by David Bedein
Although 49 percent of the Israeli public believes that Israel must wait and see whether American policy succeeds regarding Iran, 74 percent of the public does not believe that the policy of dialogue will succeed, according to a new poll conducted by the Center for Iranian Studies at Tel Aviv University on the evening its two-day research conference this week.
According to the poll, the Israeli public is divided on the question of whether Israel should attack or not. The poll says Israelis of 42 years of age and over are significantly more concerned about the Iranian bomb than their younger counterparts.
Eighty-nine percent of those 42 and over are concerned, compared with 61 percent of the young people.
There is a similar gap between the age groups regarding possible emigration from Israel if Iran should develop a nuclear bomb (89 percent and 64 percent, respectively, will consider emigrating). The secular population of the Israeli much more concerned than the religious population: 88 percent of the secular population is worried, while 67 percent of the religious population is concerned.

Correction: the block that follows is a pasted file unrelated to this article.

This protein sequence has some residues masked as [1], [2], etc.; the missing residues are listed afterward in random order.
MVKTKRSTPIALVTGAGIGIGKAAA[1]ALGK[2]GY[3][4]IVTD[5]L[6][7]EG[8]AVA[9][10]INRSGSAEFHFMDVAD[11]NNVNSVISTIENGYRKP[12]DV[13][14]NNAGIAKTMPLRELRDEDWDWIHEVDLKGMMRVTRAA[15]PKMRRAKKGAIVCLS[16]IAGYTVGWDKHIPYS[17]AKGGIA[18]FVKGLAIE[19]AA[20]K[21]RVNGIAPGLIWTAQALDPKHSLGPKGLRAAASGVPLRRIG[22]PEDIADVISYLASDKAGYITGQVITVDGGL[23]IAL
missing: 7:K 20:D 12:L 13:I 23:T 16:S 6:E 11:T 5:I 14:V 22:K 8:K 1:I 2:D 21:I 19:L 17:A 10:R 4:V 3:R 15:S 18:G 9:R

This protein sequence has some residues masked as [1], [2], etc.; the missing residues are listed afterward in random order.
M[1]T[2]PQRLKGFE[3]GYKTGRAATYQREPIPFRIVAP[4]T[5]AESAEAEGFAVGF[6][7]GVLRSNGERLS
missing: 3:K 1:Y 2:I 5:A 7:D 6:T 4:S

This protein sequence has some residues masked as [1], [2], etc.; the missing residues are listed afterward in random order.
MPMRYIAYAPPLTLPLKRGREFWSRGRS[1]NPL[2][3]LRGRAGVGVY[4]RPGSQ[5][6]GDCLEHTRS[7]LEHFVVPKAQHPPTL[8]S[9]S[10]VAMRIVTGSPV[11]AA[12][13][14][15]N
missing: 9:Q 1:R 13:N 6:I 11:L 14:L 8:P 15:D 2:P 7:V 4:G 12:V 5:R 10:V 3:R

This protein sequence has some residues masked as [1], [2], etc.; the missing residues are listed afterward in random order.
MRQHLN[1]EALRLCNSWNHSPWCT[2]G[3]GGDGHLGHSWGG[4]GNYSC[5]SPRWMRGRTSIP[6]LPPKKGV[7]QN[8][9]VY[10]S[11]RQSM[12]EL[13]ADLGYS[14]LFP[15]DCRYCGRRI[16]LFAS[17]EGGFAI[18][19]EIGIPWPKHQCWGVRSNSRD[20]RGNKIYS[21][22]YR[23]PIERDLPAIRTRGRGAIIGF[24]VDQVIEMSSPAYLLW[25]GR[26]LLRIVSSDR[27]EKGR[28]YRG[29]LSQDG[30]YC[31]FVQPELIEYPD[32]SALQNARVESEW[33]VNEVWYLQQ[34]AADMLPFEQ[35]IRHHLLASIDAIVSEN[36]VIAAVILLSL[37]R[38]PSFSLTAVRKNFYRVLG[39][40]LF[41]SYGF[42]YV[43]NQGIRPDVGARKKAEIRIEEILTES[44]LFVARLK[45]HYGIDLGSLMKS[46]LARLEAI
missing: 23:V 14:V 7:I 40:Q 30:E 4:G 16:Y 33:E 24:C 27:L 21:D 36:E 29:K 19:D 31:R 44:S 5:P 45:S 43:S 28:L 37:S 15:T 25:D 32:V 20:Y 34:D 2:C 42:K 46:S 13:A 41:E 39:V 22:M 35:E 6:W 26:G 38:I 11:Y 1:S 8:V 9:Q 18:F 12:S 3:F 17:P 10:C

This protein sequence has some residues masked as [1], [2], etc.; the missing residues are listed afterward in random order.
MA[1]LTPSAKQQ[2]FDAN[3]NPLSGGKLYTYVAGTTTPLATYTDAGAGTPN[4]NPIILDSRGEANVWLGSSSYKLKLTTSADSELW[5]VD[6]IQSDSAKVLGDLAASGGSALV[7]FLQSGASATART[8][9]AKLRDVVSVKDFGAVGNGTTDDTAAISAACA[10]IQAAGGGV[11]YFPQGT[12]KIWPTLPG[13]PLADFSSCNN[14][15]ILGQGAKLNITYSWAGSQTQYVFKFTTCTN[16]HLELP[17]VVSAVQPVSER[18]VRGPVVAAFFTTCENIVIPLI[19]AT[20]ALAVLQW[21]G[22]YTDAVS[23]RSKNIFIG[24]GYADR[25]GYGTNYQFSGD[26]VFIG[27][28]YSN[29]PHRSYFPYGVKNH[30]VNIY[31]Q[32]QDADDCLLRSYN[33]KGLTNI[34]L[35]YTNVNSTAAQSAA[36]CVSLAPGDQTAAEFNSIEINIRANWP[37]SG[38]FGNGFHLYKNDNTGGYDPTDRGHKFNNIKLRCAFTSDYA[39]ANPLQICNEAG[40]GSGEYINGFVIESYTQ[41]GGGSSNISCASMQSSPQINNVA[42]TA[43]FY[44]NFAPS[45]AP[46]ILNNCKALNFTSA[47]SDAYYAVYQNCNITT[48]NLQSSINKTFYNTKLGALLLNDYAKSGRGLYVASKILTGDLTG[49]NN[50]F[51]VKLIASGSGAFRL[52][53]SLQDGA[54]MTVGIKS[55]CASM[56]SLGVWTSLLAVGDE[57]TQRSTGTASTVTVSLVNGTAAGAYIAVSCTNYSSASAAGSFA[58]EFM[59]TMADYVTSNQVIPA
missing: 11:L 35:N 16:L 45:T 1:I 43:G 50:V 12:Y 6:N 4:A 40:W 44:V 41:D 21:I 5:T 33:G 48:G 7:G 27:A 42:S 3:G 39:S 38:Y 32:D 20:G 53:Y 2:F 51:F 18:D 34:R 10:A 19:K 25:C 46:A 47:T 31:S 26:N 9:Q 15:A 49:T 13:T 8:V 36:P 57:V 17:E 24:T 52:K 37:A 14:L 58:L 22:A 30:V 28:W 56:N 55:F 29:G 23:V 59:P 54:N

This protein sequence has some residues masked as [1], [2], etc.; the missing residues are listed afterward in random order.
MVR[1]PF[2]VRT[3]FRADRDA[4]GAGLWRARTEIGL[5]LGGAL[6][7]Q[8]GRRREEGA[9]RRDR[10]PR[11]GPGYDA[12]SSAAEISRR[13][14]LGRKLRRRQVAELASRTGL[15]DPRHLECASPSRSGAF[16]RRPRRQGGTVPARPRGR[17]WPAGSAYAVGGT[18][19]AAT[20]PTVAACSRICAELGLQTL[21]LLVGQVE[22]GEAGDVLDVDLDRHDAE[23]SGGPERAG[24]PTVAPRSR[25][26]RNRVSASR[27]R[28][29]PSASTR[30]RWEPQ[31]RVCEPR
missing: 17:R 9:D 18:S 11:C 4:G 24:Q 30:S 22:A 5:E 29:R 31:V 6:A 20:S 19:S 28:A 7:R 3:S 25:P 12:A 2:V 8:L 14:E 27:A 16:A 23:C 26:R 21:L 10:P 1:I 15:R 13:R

In all, that has to do with possible Israeli policy in response to the Iranian threat, 61 percent of Israeli men support an attack, as compared with 47 percent of the women.
Professor David Menashri, the head of the center, said: “The unbridled language of President Ahmadinejad and his threats to wipe Israel off the map of history, accompanied by a program to develop nuclear capability and the upgrading of ballistic missiles, together with Iran’s increasing involvement in Lebanon and the Gaza Strip - all these have created real concern among Israelis. In addition, it appears that the declarations of Israeli leaders that regard Iran as an ‘existential threat,’ which were meant to make Israel’s concern clear to the world, only raised the threshold of fear among the Israeli public.”
See this story in the Philadelphia Bulletin
See this story at Israel Behind the News